Cascadia Forest Defenders: Film Screening


Wrenched the movie
March 5 @ 8:30pm
University of Oregon, Willamette 100
Donations requested

“Filmmaker ML Lincoln’s documentary Wrenched reveals how Edward Abbey’s anarchistic spirit and riotous novels influenced and helped guide the nascent environmental movement of the 1970s and ‘80s. Through interviews, archival footage and re-enactments, ML Lincoln captures the outrage of Abbey’s friends who were the original eco-warriors. In defense of wilderness, these early activists pioneered ”monkeywrenching” – a radical blueprint for “wrenching the system.” Exemplified by EarthFirst! in the early ‘80s, direct action and civil disobedience grew in popularity. With tree-spiking, forest occupation and high-profile publicity stunts such as the cracking at Glen Canyon Dam, this group became the eventual target of FBI infiltrators, leading to the arrest of various members.”


Earth First! and Quimby

Members of Earth first! Describe themselves as ecomilitants; their prototypical slogan embodies the ideals of combat and warfare: “For Earth first! It is all or nothing: win or lose. No truce or cease fire. No surrender. No partitioning of the territory” (Foreman, 349). The apocalyptic-militant mentality, or rather, what Quimby calls “regime of power” is palpable in Earth first!’s discourse. Members say they are creating a biocentric paradigm, a new-world view; this defense, of course, is reactionary. Much like our Prophet John’s was in the NT in relation to Roman Imperial Rule. The sense of urgency in Earth First!’s “regime of power” steamrolls and further fuels their perception of the current destructive anthropocentric, or human-ego centered paradigm. This “new world view” is also consistent with Quimby’s theory of “regime of power.” Humans are destroying the earth (in a more pessimistic sense), and by the evil of their hands, the earth is now headed toward a certain end. Earth first! Members believe it is a moral imperative to fight back. By assigning a value-judgment to the destruction [read: evil] (reinforcing the us vs. them motif inherent in the apocalyptic mentality), members are able to justify their actions as rightful and good: “locating evil also [sic] presumes the possibility of salvation or an escape from evil” and further, Lorentezen says, “the fact that we are in the midst of an unprecedented, anthropogenic extinction crisis and consequently many ecosystems are presently collapsing, provides the essential underpinning and rationale for militancy. Without this claim there is no basis for urgency” (147). This is the “regime of power” that Earth first embodies, firsthand. Fueled by their deep-seeded belief of the inevitability that the earth should end at the hands of technology created by humans, they crusade, mercilessly, for their cause. No doubt, their motives are noble, but their entire discourse (philosophy, tactics, strategies) employ the quintessential apocalyptic discourse. Even as a secular entity, they have “bought in” to the enigmatic and cyclical mentality of apocalyptism. Just like John, actualizing the Romanized, gendered and hypermasculinized imperial discourse of his day to out-man the man (Imperial Rome), so too, does Earth fist! engage in this same kind of subversive discourse practice with its oppressor: technological destruction.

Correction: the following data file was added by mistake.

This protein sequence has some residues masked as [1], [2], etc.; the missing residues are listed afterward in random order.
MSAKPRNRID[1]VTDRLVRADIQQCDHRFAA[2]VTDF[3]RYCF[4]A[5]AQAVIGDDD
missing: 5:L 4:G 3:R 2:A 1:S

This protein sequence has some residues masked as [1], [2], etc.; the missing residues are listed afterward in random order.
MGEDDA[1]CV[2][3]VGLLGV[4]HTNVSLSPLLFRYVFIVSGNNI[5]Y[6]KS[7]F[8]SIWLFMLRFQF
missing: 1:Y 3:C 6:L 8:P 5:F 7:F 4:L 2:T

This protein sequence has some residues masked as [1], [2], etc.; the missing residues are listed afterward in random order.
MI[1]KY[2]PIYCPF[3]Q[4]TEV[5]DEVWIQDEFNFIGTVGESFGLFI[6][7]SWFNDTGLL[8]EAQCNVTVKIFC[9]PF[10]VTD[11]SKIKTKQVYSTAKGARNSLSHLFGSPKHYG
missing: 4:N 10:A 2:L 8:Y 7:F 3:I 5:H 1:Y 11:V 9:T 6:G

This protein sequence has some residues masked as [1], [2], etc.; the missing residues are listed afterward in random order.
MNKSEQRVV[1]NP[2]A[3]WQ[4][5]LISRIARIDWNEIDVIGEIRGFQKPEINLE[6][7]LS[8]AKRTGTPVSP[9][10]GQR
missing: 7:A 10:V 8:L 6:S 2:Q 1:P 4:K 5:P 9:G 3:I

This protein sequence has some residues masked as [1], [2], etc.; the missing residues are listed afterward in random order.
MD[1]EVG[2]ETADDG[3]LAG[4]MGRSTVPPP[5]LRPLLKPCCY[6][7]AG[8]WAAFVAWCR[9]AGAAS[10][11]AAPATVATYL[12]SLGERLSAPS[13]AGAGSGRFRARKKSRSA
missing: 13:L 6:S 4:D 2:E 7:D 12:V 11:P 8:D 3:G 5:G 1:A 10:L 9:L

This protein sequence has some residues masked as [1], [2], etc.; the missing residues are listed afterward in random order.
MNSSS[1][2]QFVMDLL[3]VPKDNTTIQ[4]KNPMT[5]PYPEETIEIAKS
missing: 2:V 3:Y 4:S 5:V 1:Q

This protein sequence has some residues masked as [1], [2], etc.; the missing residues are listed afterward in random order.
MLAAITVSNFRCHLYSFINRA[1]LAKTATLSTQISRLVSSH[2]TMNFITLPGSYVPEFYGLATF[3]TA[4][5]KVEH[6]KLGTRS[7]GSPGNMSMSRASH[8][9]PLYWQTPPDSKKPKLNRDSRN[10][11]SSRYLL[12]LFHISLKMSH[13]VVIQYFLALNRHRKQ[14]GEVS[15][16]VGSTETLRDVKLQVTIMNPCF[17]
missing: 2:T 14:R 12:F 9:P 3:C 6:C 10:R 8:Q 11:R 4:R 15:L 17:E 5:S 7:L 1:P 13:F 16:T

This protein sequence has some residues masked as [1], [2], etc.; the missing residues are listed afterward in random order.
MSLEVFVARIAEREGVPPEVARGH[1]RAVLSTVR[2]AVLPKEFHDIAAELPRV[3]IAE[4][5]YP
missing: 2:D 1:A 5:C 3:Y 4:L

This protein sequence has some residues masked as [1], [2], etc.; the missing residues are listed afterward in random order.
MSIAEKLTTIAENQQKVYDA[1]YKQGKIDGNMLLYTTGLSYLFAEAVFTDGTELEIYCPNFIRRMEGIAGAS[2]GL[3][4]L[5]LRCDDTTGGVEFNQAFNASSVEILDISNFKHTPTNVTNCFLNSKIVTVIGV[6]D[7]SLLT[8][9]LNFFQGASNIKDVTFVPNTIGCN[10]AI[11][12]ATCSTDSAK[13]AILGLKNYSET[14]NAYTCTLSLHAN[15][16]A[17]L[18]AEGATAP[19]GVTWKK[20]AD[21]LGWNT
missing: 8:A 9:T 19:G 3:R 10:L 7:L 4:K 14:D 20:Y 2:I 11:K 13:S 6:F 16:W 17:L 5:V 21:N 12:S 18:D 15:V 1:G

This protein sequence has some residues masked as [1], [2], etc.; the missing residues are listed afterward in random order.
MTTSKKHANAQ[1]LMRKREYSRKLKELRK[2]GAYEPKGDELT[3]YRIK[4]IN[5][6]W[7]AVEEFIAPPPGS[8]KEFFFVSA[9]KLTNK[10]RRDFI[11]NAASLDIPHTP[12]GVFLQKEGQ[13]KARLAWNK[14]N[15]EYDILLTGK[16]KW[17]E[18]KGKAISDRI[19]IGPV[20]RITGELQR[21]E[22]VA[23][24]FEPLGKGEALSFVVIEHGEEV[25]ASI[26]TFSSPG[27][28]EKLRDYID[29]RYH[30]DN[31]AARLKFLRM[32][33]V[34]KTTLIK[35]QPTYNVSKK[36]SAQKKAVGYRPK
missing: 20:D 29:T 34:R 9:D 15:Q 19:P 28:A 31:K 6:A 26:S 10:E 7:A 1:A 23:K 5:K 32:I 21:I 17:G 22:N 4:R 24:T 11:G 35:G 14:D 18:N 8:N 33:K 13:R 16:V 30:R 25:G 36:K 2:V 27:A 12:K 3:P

The “regime of truth” most associated with Earth first! Is technological apocalypse via devastation which  holds that human invention and technology are responsible for human and world devastation through threats of nuclear crisis, environmental degradation and “mechanized dehumanization” (Quimby, xvi). But, really, (I ask) isn’t it humans who should be held responsible for inventing the technology? Actually, it seems humans are the destructive crux behind all three regime of truths: divine apocalypse, technological apocalypse, Ironic apocalypse (In divine apocalypse, sin [or rather, human choice that allowed sin to enter the world] ultimately leads to the destruction of the world, in technological apocalypse, technology [created by humans] leads to the destruction of the world, and  In ironic apocalypse [humans, who invented linear time to make sense of the world, run out of what we have created]) thus, I would call the overarching regime of truth present in all three of these the antropocentic apocalyspe— but no one asked me.

Feminist members of Earth First! Claim that certain strategies and tactics first employed by the ecomilitarist group represent phallic masculinity in which the movement “preferring acts of individual bravado [sic], or mass organizing” demonstrate its radical ecological philosophy (Lorenzen, 150). Similarly, we saw something akin to this in two essays by Stephen Moore: Hypermascuinlity and Divinity and Raping Rome; the theses of both these, to one degree or another, suggest gendered underpinnings of hierarchy between the sexes, gendered rhetoric of male power and dominance and a misogynistic advent that reinforces its apocalyptic discourse. One Earth first! Member noted the inextricable tie between ecology and gender, “If we want to save the planet, we must address root causes like patriarchy and the destructive exploitative society…..we can’t separate it” (151). Subverting the aforementioned cause is the idea that “Mother Earth” (gendered female and anthropomorphic, no less) must be saved from the continuous savagery of rape that humans commit against her (again, reminiscent of Moore); But who are the ideal patron saints to conquer and to protect? Men— no doubt. The historic discourse of power, domination and hierarchy (the power dynamic ever-present in the us vs. them mentality) that is implicit in apocalypticism, is nuanced even in ecological movements such as Earth first!. Thus, the hierarchical power-relation prevails.